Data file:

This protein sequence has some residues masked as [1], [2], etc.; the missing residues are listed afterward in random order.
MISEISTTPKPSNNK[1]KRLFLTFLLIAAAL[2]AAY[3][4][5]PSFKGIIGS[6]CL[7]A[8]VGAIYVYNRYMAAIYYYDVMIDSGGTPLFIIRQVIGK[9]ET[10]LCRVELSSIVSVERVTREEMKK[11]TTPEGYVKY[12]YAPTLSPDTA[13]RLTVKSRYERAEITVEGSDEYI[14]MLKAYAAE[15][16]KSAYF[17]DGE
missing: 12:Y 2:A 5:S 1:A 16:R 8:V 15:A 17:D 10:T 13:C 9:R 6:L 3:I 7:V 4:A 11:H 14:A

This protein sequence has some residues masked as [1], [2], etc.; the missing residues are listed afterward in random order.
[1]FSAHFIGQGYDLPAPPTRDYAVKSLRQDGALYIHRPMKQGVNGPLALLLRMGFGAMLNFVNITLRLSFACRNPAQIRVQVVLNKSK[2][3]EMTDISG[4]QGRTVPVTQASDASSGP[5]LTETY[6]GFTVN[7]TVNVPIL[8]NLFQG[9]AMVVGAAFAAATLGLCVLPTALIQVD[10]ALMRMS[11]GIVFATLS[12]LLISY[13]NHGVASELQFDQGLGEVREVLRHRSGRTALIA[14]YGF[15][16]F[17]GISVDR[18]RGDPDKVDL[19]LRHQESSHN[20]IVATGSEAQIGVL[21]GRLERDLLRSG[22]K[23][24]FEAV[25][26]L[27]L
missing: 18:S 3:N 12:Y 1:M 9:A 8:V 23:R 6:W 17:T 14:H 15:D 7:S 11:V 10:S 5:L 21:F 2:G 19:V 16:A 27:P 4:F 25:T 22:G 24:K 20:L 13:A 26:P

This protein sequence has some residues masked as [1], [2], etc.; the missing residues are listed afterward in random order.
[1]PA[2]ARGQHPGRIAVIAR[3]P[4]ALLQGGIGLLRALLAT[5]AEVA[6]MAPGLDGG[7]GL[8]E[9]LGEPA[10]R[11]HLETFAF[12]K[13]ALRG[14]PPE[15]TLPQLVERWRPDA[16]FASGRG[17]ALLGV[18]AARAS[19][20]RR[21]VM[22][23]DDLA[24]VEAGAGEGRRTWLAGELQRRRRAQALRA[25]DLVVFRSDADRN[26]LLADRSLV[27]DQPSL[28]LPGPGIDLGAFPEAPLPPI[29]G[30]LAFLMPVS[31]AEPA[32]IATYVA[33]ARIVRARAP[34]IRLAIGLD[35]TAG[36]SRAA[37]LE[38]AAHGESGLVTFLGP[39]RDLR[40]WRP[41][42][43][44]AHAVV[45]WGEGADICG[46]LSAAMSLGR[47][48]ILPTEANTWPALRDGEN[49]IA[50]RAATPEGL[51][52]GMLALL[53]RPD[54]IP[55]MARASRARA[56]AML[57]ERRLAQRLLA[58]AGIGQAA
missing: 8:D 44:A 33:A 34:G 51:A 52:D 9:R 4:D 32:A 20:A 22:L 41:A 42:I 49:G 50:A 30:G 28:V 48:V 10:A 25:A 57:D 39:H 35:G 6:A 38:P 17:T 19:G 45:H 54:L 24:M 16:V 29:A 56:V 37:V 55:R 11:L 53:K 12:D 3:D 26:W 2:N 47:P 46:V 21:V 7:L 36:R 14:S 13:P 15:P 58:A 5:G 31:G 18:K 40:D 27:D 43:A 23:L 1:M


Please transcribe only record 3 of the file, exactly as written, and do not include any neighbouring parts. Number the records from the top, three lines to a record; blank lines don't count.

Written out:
This protein sequence has some residues masked as [1], [2], etc.; the missing residues are listed afterward in random order.
[1]PA[2]ARGQHPGRIAVIAR[3]P[4]ALLQGGIGLLRALLAT[5]AEVA[6]MAPGLDGG[7]GL[8]E[9]LGEPA[10]R[11]HLETFAF[12]K[13]ALRG[14]PPE[15]TLPQLVERWRPDA[16]FASGRG[17]ALLGV[18]AARAS[19][20]RR[21]VM[22][23]DDLA[24]VEAGAGEGRRTWLAGELQRRRRAQALRA[25]DLVVFRSDADRN[26]LLADRSLV[27]DQPSL[28]LPGPGIDLGAFPEAPLPPI[29]G[30]LAFLMPVS[31]AEPA[32]IATYVA[33]ARIVRARAP[34]IRLAIGLD[35]TAG[36]SRAA[37]LE[38]AAHGESGLVTFLGP[39]RDLR[40]WRP[41][42][43][44]AHAVV[45]WGEGADICG[46]LSAAMSLGR[47][48]ILPTEANTWPALRDGEN[49]IA[50]RAATPEGL[51][52]GMLALL[53]RPD[54]IP[55]MARASRARA[56]AML[57]ERRLAQRLLA[58]AGIGQAA
missing: 8:D 44:A 33:A 34:G 51:A 52:D 9:R 4:D 32:A 20:A 22:L 41:A 42:I 49:G 50:A 30:G 28:V 48:V 10:A 25:A 57:D 39:H 35:G 6:A 38:P 17:T 19:G 45:H 54:L 24:M 16:V 29:A 56:V 37:V 55:R 11:L 53:K 12:D 3:D 26:W 2:N 47:P 46:V 21:V 7:L 36:R 14:S 13:P 15:P 58:A 5:G 31:G 18:K 40:D 27:D 43:A 23:L 1:M